(Wang Wusheng:Celestial Realm)

April 25, 2013

Wang Wusheng:Celestial Realm

        NEW YORK, NY.- Barry Friedman Ltd. presents “Celestial Realm” a solo exhibition of large-scale black and white photography by the contemporary Chinese artist Wang Wusheng. This is Wang’s first solo exhibition at Barry Friedman Ltd. and his second exhibition in New York. In 2005, the Permanent Missions of China and Japan to the United Nations presented, “Spirit of the East," a two-person exhibition of Wang Wusheng's photographs along with paintings by the late Japanese master artist Kaii Higashiyama in the General Assembly's Visitor's Lobby. Accompanying the exhibition is a stunning hardcover 240-page monograph, “Celestial Realm: The Yellow Mountains of China,” with an introduction by the noted art historian Wu Hung (Abbeville Press, 2005)

For almost four decades Wang Wusheng has photographed China’s renowned Mt. Huangshan mountain range, also known as the Yellow Mountains. Located in the southern part of Anhui province in China, Mt. Huangshan, with an incredible seventy-two peaks, has often been described as the world's most beautiful and enchanting mountain range and has been the subject of Chinese artists for centuries. Born and raised in the foothills of this dramatic landscape, Wusheng’s photographs recall the artist’s early memories, as well as traditional Chinese ink drawings of mountains, sky and clouds. Wang’s enigmatic and ethereal photographs explore utopian visions, conveying a sense of timelessness. The stark contrast between sky and earth and the intense luminosity of the clouds in Wang’s photographs create landscapes of an “other” world.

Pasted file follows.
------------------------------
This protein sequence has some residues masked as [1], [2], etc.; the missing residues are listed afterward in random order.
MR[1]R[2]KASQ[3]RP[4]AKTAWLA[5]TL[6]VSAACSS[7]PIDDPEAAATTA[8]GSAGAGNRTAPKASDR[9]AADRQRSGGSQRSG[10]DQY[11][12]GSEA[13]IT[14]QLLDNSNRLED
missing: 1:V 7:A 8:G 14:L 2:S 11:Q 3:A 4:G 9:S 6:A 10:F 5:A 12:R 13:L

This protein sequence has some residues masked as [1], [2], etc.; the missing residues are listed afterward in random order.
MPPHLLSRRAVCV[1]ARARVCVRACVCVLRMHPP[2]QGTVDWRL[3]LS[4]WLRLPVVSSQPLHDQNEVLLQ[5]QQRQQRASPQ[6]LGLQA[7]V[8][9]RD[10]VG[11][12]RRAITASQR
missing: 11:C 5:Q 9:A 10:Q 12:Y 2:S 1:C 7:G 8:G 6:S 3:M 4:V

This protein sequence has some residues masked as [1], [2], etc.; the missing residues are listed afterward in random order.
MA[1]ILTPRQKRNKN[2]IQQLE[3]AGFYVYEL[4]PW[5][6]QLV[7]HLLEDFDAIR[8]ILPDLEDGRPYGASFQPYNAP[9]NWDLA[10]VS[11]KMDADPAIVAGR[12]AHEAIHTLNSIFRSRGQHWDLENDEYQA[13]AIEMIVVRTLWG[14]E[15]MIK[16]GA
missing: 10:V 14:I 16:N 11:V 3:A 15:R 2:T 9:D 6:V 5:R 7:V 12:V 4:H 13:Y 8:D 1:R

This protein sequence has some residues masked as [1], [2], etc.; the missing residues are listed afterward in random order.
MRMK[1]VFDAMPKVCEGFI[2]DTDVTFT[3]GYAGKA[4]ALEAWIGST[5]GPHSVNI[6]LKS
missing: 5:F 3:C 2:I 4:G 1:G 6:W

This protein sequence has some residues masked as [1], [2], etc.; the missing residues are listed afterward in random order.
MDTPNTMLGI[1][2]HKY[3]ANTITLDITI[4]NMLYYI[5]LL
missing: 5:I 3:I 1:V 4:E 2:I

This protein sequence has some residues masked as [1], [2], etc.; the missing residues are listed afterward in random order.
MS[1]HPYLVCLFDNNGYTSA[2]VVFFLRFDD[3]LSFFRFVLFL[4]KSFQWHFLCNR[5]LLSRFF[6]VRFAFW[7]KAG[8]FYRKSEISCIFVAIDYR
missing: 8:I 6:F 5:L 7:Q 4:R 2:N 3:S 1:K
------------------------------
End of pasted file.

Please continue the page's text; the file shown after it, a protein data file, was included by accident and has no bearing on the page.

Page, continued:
In describing one of Wang’s photographs of Wolf’s Peak, Wu Hung writes, “The image is a symphony of dark and light and of substance and emptiness. The strange, vertical peak emerges from a gossamer mist that veils a deep abyss. Its impressive height is suggested by the silhouette of tall trees in the foreground, yet is dwarfed by the huge precipices looming above it. The image retains almost all the essential features and qualities of an immortal mountain in traditional Chinese art: a particular iconography of mountain peaks, the fundamental role of clouds and mist, a heightened feeling of mystery, and a sense of infinity generated by a mountain represented as both macrocosm and microcosm.” Wu Hung explains, “His pictures are gorgeous, but their beauty does not come directly from the natural scenery. Rather, the mountain’s natural wonders have been transformed into artistic spectacles through the artist’s commitment to the medium of black-and-white photography, his insistent pursuit of dynamic movement and metamorphic images, and his deep emotional engagement with his subject.”

Wang Wusheng was honored with a full-scale solo exhibition at the Kunsthistorisches Museum in Vienna in 1998. It was the museum’s first exhibition for a living artist and its first exhibition of artistic photography. A large exhibition catalogue accompanied the exhibition.

Wang’s work is represented in the permanent of the National Art Museum of China, Beijing; Kunsthistorisches Museum, Vienna, Austria; and the Arthur M. Sackler Gallery, Smithsonian Institution, Washington, D.C.

Born in 1945 in Wuhu, China, Wang attended Anhui Normal University during the Cultural Revolution and graduated with a degree in Physics. He was sent to an army reclamation farm for re-education in 1968. After 3 years he found his lifelong passion, photography. Beginning in 1973, Wang worked as a photographer for a news magazine in Anhui Province and in 1974, he began photographing Mt. Huangshan. In 1981, he decided to become a freelance photographer and immigrated to Japan where there was an option for such a career. After receiving a grant from the Japan Foundation Endowment for Japanese art in 1983, Wang studied at the Art Institute of Nihon University, followed by three years at Tokyo Arts University. He returned to China in 2007 and is currently based in Shanghai and Tokyo.